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Halal, PR and Muslim Consumers

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A month ago we were asked about how MNCs are seeking a more effective dialogue with Muslim consumers, the motivation from clients for seeking such specialist advice, and the challenges brands face in communicating positively with this huge market. Here is what we had to say.

 

What are the biggest challenges facing brands when interacting with Muslim consumers?

Edelman is very interested in developing how we approach authentic and respectful messaging and dialogue with Muslim consumers, not just through our operations in the Middle East but also to Muslim audiences in our key markets such as India, Malaysia and Indonesia. The rise of middle-class disposable income in these countries, and a greater articulated pride in Islam over the last 40 years, has brought a determination on the part of Muslim consumers to assert their wish for halal products. In the past, many may have accepted that convenience foods, for instance, may not be halal, but now they expect to shop with fidelity to their faith. And this is more than just the ingredients in food: halal also refers to actions and relates to packaging and promotional approach.

 

What do they need from PR agencies in this area (several PR agencies for example have launched dedicated Muslim divisions)?

Outreach to key stakeholders is essential. For as much as governments in the region are increasingly looking at regulation to ensure halal compliance in all processed food manufacturing and QSRs, it is also the consumer who wants reassurance that the products they buy are halal. Halal, like beauty, is in the eye of the beholder. Just because a manufacturer says their product is halal, does not make it so. Social media, therefore, has a hugely powerful role to play: both to listen to what the consumer wants and also to engage with them to gain acceptance of new products and the way they are marketed.

 

Is there really a big gap in this area? Should a more solid understanding of the Islamic market be built across PR agencies as standard?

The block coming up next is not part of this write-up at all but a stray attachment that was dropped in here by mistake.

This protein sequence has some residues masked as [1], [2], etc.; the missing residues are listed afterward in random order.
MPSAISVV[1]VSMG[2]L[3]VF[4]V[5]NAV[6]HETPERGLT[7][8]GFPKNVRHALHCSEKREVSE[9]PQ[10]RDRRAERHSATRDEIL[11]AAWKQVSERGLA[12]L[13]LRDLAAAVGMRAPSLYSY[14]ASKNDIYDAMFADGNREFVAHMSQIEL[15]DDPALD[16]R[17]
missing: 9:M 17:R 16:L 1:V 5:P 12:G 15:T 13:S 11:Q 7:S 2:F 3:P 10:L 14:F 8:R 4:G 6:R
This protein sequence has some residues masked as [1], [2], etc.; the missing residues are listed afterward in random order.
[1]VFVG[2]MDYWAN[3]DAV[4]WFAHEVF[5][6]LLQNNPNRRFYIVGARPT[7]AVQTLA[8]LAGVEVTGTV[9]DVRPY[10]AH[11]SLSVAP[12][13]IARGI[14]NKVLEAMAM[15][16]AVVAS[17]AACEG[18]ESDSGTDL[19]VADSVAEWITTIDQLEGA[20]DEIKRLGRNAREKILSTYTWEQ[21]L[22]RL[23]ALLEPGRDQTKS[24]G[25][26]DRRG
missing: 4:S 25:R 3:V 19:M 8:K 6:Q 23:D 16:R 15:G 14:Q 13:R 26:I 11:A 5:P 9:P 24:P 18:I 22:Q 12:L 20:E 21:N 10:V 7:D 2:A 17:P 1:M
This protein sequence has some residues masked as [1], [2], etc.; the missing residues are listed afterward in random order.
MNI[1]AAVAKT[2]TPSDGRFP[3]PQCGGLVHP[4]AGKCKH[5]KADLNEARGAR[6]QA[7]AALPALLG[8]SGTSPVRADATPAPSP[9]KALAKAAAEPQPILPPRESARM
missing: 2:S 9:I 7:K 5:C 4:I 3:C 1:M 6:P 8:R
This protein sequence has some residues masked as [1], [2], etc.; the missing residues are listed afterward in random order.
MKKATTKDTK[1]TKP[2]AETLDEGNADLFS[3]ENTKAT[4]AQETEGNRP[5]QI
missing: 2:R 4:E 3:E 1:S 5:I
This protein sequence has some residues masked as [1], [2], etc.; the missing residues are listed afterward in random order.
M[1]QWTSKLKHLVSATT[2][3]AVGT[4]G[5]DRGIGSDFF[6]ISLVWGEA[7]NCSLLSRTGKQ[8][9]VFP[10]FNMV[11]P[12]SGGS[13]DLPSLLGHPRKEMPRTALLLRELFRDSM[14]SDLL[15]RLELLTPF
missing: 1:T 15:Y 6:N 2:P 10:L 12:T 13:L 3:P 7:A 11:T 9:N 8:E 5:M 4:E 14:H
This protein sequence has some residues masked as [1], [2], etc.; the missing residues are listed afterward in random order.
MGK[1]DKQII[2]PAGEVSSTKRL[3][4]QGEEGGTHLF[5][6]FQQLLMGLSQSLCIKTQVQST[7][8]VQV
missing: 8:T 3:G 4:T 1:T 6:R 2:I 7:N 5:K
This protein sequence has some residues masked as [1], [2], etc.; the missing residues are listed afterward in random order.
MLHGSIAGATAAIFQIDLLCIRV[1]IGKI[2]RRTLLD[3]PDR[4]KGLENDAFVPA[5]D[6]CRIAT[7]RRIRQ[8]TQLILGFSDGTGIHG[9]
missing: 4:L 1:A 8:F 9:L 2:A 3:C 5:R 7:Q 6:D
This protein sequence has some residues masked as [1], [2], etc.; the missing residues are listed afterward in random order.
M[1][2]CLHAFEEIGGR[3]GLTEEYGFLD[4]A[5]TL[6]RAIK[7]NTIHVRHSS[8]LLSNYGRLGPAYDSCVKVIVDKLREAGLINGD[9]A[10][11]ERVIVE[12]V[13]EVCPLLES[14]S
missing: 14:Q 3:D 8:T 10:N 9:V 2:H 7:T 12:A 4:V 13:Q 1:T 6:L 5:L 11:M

Across our markets with a strong Muslim heritage we are seeing a real sustained growth in demand for Sharia-compliant financial services. This may not be a dedicated division, however, because true halal is not hermetically sealed from other forms of PR: it is holistic and all encompassing. Our Muslim staff in Indonesia for example – many of whom are young and tech-savvy – don’t say “this is the Muslim part of my life, this is the western part.” They have found a route to reconciling and entwining the two together. PR agencies need to make halal a part of their DNA.

The Islamic market in many geographies is part of a multi-cultural mix. As a global firm, Edelman’s focus is on ensuring that we appreciate these nuances in all of our markets. Our clients want support on navigating multi-cultural and multi-faith markets, and we feel we are getting to a point where we can confidently talk about these nuanced approaches across our network.

David Brain is the president and CEO of Edelman Asia Pacific.

Edelman.com republishes David Brain’s SixtySecondView posts from his curated blog.

  • http://twitter.com/NesimaAberra Nesmund Tutu

    It’s great to read that Edelman is incorporating cultural sensitivity and multi-faith markets to strategically communicate with Muslim customers. Understanding your target publics is important in order to effectively get your message across and have proper two-way engagement. Muslims are a niche market group that are routinely ignored by mainstream advertisers and companies, which is a huge missed opportunity. With approximately 1.2 billion Muslims worldwide, speaking different languages and living in different cultures, it can seem complicated to draw up a demographic and psychographic profile of the average Muslim consumer.
    However as the post mentioned, being conscious of halal products from food to insurance to beauty products, is one of the first steps companies can take to establish credibility with the Muslim community. PR with Muslims has to be honest, open and transparent to earn their respect and trust in a world that is increasingly hostile and neglectful of their wants and needs.

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